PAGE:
How can blockchain technology contribute to global challenges?

This was the topic of the breakfast seminar organized by Innovation Norway on the 1. March. The International Federation of the Red Cross (IFRC) and four blockchain startups pitched their solutions and discussed how they leverage blockchain technology to address global challenges.

Diwala is a blockchain powered solution that can verify the skills of people in displacement. Thea Sommerseth Myhren, CEO of Diwala.

Diwala is a blockchain powered solution that can verify the skills of people in displacement. Thea Sommerseth Myhren, CEO of Diwala.

Foto: Kjetil Svorkmo Bergmann

Blockchain is an open and distributed ledger technology that gives the opportunity to transfer money and information without the interference of intermediates like banks, and is therefore able to cut transaction costs and make transactions more transparent and efficient. However, money transfers is only one application of the blockchain. Blockchain startups and aid organizations are therefore currently looking into how this technology can be used for social good. 

Blockchain powered cash programming 

Nathan Cooper, the project manager of IFRCs blockchain project presented how they work to build a cash transfer solution to manage their cash programming in a more efficient and transparent way. They are building s solution of three components: digital ID system, blockchain-based data management and mobile money payments. The project is being developed in partnership with Kenya RC, MasterCard, AID:TECH and Safari-com, and is supported by the NOREPS grants for humanitarian innovation. Nathan also emphasized that there are many ethical challenges that must be solved I regards to identity and the management of personal data on a blockchain. These challenges need to be addressed by the humanitarian sector as a whole, and  in close partnership with their private sector partners.

The solutions

On the solution side, there were four Norwegian blockchain startups presenting their solutions who all address pressing global challenges. Among these were Empower, who launched their blockchain powered global recycling ecosystem at the seminar. They aim to use blockchain technology to fight the big challenges of plastic waste in the oceans and poverty at the same time. They are developing a solution to reduce and recycle plastic waste by paying people in digital tokens for national currencies, or they can donate the tokens to other people who might need them more. In this way, Empower can give people jobs and contribute to gathering plastic waste so it can become an asset in the circular economy. Empower is ready to launch their first pilot this spring, and are looking for partners to launch the solution in more markets soon - so stay tuned.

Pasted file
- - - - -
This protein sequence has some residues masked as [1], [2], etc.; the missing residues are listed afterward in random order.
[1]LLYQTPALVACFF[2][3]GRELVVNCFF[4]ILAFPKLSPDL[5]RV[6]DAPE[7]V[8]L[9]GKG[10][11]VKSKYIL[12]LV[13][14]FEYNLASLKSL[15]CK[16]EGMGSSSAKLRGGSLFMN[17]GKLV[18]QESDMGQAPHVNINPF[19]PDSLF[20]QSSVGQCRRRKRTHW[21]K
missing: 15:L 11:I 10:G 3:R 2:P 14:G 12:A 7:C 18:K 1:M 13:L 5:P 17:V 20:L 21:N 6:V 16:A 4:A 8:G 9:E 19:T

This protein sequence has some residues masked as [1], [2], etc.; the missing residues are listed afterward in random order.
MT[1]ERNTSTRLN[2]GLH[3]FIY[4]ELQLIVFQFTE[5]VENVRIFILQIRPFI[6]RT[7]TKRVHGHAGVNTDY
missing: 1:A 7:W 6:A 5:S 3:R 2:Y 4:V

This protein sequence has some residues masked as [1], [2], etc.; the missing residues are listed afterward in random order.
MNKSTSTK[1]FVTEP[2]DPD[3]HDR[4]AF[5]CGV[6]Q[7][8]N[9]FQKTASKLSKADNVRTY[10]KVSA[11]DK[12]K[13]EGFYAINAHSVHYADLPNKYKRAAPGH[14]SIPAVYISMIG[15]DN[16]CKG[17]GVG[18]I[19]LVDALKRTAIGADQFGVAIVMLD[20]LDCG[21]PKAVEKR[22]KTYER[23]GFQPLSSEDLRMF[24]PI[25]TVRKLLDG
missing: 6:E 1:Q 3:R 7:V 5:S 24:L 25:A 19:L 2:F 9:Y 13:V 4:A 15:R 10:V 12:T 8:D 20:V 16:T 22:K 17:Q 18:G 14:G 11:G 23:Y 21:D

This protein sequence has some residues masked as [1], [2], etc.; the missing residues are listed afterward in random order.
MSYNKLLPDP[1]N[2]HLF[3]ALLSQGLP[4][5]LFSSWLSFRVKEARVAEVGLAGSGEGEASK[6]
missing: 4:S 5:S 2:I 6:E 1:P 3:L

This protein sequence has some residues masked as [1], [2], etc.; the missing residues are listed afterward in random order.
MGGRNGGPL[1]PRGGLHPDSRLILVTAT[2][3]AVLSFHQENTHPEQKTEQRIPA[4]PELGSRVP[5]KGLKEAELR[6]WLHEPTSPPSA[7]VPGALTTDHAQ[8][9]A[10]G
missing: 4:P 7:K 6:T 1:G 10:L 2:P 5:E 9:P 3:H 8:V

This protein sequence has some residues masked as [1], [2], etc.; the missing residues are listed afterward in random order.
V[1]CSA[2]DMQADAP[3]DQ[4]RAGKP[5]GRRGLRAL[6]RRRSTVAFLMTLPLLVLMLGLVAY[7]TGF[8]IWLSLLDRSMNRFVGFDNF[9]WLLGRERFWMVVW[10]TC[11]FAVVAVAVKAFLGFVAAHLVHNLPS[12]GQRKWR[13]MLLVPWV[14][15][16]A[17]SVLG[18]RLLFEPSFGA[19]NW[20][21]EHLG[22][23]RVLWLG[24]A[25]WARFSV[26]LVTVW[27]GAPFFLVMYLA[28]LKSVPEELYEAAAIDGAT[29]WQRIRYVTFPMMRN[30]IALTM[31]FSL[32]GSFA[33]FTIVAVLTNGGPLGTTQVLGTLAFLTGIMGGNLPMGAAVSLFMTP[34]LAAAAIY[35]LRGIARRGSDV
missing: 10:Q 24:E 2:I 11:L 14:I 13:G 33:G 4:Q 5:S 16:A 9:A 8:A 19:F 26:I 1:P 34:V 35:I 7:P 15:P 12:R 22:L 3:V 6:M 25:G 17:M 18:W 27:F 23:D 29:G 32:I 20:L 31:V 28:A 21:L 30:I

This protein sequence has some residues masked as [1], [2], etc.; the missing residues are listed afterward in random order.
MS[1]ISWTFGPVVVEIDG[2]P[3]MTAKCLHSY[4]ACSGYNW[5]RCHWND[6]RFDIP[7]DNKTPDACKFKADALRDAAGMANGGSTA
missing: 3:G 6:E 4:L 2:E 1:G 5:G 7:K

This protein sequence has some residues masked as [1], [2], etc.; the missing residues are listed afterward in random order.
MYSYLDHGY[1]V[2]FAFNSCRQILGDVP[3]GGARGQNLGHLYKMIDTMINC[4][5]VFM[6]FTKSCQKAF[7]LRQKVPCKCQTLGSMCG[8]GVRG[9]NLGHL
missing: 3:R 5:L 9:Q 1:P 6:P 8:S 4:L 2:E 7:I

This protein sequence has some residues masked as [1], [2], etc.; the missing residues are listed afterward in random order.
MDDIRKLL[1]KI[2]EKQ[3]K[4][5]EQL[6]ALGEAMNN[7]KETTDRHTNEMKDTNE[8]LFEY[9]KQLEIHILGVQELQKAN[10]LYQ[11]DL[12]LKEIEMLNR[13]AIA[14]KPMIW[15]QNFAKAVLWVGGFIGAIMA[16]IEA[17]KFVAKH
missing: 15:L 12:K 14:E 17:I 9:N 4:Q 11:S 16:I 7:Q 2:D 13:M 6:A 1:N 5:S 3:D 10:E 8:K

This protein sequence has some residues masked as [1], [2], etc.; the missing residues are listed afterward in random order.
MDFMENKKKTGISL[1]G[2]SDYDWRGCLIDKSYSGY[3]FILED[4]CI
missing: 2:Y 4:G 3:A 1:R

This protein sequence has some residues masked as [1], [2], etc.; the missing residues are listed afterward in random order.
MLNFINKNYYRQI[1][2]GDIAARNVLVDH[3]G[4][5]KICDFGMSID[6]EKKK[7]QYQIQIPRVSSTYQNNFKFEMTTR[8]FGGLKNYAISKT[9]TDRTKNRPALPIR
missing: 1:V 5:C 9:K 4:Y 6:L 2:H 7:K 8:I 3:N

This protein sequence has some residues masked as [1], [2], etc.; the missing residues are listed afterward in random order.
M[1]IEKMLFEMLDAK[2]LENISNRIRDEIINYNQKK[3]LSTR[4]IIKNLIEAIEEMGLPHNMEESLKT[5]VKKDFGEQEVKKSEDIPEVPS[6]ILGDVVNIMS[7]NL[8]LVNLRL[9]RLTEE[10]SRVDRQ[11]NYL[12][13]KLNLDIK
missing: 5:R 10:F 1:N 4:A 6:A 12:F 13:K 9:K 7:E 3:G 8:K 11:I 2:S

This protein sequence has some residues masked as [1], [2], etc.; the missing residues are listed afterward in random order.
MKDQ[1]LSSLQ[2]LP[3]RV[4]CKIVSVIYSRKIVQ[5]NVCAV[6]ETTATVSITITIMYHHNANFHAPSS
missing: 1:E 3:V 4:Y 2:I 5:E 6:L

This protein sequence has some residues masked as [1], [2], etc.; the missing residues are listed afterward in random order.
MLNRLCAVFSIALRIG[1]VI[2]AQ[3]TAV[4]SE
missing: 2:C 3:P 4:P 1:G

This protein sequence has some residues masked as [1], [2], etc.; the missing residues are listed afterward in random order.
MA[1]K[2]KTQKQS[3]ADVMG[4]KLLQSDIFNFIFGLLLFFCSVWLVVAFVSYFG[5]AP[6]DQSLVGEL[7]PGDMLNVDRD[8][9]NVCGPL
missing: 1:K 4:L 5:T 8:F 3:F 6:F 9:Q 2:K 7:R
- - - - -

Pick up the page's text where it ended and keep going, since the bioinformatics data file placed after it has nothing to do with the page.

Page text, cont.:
Diwala is building a solution where people in displacement can build and verify their skills. In this way, they empower people to use their skillsets and resources even when in displacement. This will also make it easier for them to rebuild their lives after a crisis. VipiCash also presented their  solution for remittances: Through the VipiCash platform, people can send money back to their families in a safe and cost-saving way and lock the money into goods and services tackling the issue of mismanagement of money. Blockbonds is a company addressing financial inclusion. There are approximately 2 billion people who do not have access to a bank account. Blockbonds include more people in the economic infrastructure, and provide them with digital, blockchain powered bank accounts through their SPENN app. 

Blockbonds is working with financial inclusion of the unbanked. Jens Glasø, CEO                                                                                                                                               FOTO: Emilie Skogvang


Elisabeth Fosseli Olsen

Emilie Skogvang